Brush Cuckoo

Did you know?

The Brush Cuckoo's eggs can match those of the host birds' in colouring and size.

Descending series of loud whistled notes: 'fear-fear-fear-fear'. Also, three note call: 'where's-the-tea'.
Facts and Figures
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Breeding season: 
September to January in south; most months in north.
Clutch Size: 
1 egg
12 days
Nestling Period: 
19 days
Conservation Status
Basic Information
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What does it look like?

The Brush Cuckoo male is grey-brown above, light grey to buff below, with a grey head, neck and breast. The tail has a white tip and is barred white underneath. The female has two colour morphs (forms): unbarred and barred. The unbarred morph is similar to the male but is much paler buff underneath, with faint grey barring across the chest. The barred morph is less common, and has streaked/barred upper parts and the underbody is darkly barred. Juvenile Brush Cuckoos are heavily barred dark brown above and mottled and barred underneath.

Similar species: 

The Brush Cuckoo is similar in shape to the Pallid CuckooC. pallidus, but has more buff underparts. TheFan-tailed CuckooC. flabelliformis, is more slate-grey on the back and has a yellow eye-ring and a longer, more fanned tail, while the Chestnut-breasted Cuckoo,C. castaneiventris, has a rich chestnut colouring on the under body.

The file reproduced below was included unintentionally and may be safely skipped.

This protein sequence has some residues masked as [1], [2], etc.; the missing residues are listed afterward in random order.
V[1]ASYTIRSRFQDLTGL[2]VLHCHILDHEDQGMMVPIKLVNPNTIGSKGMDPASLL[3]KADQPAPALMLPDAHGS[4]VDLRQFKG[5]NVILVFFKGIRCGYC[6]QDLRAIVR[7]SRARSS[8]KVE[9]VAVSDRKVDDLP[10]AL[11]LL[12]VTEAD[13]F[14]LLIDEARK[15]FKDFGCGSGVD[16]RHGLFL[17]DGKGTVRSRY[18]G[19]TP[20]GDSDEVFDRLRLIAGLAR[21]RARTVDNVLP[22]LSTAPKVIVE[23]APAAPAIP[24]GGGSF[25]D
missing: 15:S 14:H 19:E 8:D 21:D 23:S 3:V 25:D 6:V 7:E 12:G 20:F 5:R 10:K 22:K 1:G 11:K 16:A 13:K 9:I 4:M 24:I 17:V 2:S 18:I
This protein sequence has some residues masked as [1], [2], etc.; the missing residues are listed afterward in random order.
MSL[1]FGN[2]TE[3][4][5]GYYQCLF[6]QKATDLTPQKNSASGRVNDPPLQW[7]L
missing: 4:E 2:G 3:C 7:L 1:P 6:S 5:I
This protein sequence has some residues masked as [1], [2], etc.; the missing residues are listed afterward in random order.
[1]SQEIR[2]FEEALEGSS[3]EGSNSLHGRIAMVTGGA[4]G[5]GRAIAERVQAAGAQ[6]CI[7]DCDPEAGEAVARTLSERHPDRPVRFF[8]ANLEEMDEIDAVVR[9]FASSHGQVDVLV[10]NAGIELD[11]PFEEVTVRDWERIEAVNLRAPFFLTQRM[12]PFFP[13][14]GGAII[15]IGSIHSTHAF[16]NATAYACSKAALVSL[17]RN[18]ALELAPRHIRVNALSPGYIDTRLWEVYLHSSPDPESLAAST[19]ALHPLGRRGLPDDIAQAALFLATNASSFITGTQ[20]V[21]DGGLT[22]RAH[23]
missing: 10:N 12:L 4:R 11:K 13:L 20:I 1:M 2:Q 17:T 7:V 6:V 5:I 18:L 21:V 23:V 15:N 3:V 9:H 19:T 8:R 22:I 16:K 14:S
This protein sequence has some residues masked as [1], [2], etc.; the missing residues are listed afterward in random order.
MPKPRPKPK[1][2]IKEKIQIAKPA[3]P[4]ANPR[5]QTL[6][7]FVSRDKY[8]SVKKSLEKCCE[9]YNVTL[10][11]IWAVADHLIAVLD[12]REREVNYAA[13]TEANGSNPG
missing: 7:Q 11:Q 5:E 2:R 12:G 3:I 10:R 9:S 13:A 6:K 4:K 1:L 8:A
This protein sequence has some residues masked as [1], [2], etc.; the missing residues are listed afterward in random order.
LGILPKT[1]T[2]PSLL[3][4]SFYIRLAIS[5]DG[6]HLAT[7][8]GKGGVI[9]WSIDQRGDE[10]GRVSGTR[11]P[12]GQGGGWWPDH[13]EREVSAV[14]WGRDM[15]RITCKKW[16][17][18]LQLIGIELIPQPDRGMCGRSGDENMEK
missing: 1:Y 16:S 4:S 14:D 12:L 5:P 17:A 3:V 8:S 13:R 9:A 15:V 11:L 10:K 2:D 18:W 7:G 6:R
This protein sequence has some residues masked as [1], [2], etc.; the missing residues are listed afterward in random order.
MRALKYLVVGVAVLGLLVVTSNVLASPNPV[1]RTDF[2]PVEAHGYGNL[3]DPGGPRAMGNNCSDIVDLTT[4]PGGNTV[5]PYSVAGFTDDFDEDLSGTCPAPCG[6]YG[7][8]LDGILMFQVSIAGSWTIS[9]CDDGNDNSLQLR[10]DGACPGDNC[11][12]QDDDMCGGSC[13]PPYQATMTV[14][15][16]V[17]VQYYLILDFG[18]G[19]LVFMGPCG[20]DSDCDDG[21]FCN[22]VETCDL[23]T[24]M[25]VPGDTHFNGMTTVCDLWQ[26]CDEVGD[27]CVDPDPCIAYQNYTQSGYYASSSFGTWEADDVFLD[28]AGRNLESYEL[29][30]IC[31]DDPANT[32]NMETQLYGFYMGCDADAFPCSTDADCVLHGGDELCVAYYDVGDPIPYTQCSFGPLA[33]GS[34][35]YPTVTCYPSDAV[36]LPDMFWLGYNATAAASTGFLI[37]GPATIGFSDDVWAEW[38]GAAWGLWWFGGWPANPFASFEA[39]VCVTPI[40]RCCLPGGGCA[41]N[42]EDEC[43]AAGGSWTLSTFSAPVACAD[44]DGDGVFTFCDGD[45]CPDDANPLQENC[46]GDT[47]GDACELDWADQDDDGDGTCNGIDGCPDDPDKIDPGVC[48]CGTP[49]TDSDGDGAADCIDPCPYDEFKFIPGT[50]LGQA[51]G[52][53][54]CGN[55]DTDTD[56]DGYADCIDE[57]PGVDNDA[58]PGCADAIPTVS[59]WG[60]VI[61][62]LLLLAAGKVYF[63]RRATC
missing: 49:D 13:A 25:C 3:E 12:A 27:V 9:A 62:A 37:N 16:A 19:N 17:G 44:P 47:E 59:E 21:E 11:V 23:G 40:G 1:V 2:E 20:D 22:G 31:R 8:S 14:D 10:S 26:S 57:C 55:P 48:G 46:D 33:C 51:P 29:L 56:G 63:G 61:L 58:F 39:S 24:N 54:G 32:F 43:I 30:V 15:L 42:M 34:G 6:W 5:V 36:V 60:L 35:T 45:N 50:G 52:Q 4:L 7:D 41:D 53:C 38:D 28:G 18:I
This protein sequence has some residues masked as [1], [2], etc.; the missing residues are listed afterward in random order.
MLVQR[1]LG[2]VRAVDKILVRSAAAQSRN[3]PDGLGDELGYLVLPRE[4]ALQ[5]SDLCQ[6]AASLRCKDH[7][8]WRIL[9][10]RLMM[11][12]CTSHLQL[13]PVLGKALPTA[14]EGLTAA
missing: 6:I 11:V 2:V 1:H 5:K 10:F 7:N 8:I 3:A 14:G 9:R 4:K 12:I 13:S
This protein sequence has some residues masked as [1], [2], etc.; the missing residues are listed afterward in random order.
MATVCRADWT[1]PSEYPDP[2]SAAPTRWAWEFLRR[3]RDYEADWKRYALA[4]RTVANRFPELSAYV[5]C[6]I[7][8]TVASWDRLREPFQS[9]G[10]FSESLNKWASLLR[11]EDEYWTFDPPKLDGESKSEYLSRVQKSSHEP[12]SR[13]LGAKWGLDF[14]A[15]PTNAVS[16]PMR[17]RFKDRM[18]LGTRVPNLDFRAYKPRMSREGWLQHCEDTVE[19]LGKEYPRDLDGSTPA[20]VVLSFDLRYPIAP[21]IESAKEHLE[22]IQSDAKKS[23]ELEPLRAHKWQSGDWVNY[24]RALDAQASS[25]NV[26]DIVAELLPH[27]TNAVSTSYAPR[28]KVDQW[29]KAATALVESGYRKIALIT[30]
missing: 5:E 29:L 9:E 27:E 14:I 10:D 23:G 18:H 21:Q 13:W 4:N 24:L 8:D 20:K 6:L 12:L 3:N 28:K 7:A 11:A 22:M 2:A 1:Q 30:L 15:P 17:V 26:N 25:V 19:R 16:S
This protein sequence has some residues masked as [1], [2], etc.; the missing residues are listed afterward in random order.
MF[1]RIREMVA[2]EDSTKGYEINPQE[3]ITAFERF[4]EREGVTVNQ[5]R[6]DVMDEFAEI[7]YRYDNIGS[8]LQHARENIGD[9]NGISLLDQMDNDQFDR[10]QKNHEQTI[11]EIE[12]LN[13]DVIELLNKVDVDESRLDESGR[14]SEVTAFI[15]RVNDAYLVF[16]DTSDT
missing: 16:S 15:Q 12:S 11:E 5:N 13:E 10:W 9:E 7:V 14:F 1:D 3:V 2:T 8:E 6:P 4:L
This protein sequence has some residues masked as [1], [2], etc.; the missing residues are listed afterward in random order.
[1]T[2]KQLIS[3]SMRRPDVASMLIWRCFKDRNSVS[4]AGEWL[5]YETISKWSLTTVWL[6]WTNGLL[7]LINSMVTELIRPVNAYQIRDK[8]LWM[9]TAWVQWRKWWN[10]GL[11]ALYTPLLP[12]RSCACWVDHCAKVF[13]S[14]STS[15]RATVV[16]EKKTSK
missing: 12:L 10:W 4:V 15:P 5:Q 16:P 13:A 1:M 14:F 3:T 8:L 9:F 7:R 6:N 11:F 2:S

Where does it live?

The Brush Cuckoo is found across northern Australia from the Kimberley region to the east coast, down to Victoria. Also found in eastern Indonesia, including Timor and the Moluccas, New Guinea and to the Solomon Islands.


The Brush Cuckoo is found in wooded habitats, including rainforest, wet sclerophyll forests, paperbarks, along waterways and in more open forests and woodlands. Sometimes found in gardens.

Seasonal movements: 

Partially migratory, with southern populations moving north in winter.

What does it do?

The Brush Cuckoo eats insects, particularly hairy caterpillars. It usually forages high in the forest canopy but may sometimes feed on the ground.


The Brush Cuckoo is a nest parasite, which means that it lays its eggs in other birds' nests. The most common hosts are: flycatchers, especially Rhipidura species, robins, fairy-wrens, gerygones and honeyeaters. In northern Australia the main hosts are: the Brown-backed and Bar-breasted Honeyeaters, while in southern Australia, the hosts are mainly the Grey Fantail, Scarlet Robin and Leaden Flycatcher. Only one egg is laid in a host's nest and the eggs tend to resemble closely the eggs of the chosen host in markings. The young cuckoo ejects any other eggs or young once it hatches. The host parents brood and feed the young cuckoo, sometimes for up to a month after it fledges.

Living with us

The Brush Cuckoo is not common in regrowth forests or in areas that are regularly burnt. It will be seen in gardens. Sometimes collides with lighthouses.

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